Imagine a linear park stretching from Garrett Street to Elliott Avenue that straddles an openly flowing waterway.
Or, consider a transformation of Second Street Southeast into a thoroughfare that connects the Downtown Mall
with a new public space on the site of the former Frank Ix and Sons factory.
Those are two of three scenarios recently unveiled by architects working on a plan to guide future development for the area between Avon Street
and Ridge-McIntire in central Charlottesville.
“The idea is to create a vision that can guide future development so that individual developers when they’re looking to improve their property and build something new, the city can look at this general framework,” said Nandor Mitrocsak, an architect with Cunningham Quill.
The City Council is paying the firm $145,000 for what has been called a “strategic investment area” plan for a part of town that includes several public housing sites run by the Charlottesville Redevelopment & Housing Authority.
The expected outcome is a blueprint for future development, similar to a 2004 plan by Wallace, Roberts & Todd for West Main Street
. That plan, for instance, envisioned developments such as a 595-bedroom apartment complex currently under construction.
The Cunningham Quill team has visited the area several times since February to tour and interview area residents, city staff and business officials.
“What we presented were overall plan components that would run all throughout the plans,” said Lee Quill, principal of Cunningham Quill. These were intended to promote connectivity, green infrastructure and economic development in the study area.
“In this area, people can really live car-lite and so the bike and pedestrian connections is really what we’ve been focusing on,” said Yolanda Takesian, with Kittelson & Associates.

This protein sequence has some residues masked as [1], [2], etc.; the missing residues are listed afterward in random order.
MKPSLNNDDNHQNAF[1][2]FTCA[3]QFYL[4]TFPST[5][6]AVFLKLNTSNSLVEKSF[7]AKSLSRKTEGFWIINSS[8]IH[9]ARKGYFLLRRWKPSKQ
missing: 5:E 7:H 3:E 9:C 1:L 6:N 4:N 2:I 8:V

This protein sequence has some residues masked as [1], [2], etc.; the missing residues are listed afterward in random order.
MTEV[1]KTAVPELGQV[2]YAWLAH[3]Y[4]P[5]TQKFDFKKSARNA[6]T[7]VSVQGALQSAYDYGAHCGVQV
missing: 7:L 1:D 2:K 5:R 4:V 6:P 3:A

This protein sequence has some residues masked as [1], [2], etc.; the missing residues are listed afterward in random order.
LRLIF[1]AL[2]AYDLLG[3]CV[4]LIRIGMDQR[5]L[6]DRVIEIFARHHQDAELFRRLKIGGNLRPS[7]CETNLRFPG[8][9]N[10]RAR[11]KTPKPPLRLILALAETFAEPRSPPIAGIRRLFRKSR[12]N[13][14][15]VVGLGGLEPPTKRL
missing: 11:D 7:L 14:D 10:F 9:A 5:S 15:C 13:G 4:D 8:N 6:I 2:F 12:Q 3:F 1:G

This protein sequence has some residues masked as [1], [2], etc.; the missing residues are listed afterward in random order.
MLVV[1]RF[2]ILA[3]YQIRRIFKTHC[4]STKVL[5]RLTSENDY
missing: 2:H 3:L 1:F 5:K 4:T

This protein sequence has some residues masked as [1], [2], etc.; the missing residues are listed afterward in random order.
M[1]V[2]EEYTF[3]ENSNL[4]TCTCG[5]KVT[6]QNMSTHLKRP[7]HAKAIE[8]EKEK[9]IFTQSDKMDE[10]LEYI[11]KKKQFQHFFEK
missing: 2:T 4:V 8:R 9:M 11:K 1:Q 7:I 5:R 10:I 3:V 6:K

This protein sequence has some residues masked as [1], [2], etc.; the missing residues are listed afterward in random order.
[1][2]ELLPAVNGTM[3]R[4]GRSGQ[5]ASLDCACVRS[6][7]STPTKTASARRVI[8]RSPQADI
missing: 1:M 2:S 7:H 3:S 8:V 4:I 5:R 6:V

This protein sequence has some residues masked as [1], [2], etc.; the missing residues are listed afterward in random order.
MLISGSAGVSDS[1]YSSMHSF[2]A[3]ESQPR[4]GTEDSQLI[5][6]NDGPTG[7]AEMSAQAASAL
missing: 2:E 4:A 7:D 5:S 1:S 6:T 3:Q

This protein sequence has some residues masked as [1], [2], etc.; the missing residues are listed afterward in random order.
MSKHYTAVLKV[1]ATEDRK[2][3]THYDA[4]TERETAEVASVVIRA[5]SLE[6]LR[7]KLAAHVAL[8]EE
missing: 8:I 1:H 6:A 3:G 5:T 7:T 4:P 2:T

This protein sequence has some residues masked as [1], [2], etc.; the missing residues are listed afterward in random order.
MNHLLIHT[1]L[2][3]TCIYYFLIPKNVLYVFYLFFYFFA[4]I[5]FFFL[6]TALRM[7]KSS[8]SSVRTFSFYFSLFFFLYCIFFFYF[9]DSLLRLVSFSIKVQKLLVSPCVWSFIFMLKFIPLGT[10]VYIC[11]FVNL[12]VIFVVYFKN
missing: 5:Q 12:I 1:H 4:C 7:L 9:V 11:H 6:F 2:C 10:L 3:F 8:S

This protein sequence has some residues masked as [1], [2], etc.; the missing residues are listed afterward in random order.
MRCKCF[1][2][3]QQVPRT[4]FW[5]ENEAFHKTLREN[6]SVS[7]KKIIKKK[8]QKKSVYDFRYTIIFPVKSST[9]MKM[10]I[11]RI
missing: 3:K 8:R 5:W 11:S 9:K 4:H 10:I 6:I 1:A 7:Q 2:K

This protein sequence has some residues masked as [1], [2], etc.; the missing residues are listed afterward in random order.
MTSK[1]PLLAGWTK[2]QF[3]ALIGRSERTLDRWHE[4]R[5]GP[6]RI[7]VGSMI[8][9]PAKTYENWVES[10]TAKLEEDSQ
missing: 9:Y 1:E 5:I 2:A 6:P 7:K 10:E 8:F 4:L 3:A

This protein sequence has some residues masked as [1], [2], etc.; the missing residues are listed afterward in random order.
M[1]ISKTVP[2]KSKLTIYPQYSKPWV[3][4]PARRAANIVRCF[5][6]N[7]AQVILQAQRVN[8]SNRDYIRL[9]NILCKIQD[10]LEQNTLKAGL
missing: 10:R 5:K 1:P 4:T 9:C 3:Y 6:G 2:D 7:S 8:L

One of the scenarios would envision a greenway through a watershed of a Moores Creek tributary that is now largely hidden.
“Pollocks Branch is currently piped underneath Friendship Court
and the Ix area, but then daylights south of Elliott Avenue,” Quill said. “The idea would be to express that in a more meaningful manner.”
Another idea in this scenario would be to add stormwater management features on the side streets of western Belmont in order to clean up Pollocks Branch.
“Right now they are just wide streets with no sidewalks, curbs, gutters, or street-trees,” Quill said. Adding those features would assist the city with its stormwater management goals.
The second scenario would see the creation of “neighborhood nodes” that would create neighborhood amenities in the area.
“Instead of the grand linear element, we looked at the idea of a series of small pocket parks and they could take on different characters,” said Jim Malone of Cunningham Quill. “The one in the Ix property could be more retail focused, whereas the ones to the north and south could be quieter and more residential.”
The third scenario would build a central plaza, perhaps on the Ix property, a site once eyed for the City Market , that would be a gathering place for the neighborhood.
Quill said this would not be intended to compete with the mall, but to augment the city’s inventory of public spaces and building stock.
“As the city grows and more opportunities come in with more people, where can that happen?” Quill asked. “You either tear things down and rebuild or you can take advantage of things that are open space and we have a bit of both here.”
The plaza would be lined with mixed-use buildings, with retail uses on the lower floors and residences above. This central space would see Second Street built up with more of a street front that would connect the mall to the Ix site.
“If you can make Second Street a very pleasant experience, it provides a really strong framework to connect across the train tracks to downtown,” Mitrocsak said.
At this point in the planning process, the details are vague. However, that’s part of the point of doing a neighborhood plan, participants say.
“At this point, it only needs to be conceived of as a mix of uses,” said Eric Smart, of Bolan Smart Associates. “It’s big enough that it can accommodate 25 or 30 years of growth and not the next five years.”
This scenario also envisions a slight redevelopment of the western edge of Friendship Court along Second Street. The apartment complex serves low-income residents and is subsidized through federal vouchers.
“Right now the frontage is the back of the townhouses, and a stockade fence, and a little grass area,” Quill said. “The fence would go away to open up the area.”
The streetfront along Second Street could be developed for retail or small business uses.
The Cunningham Quill group will be back in mid-July to unveil a final set of scenarios to the public.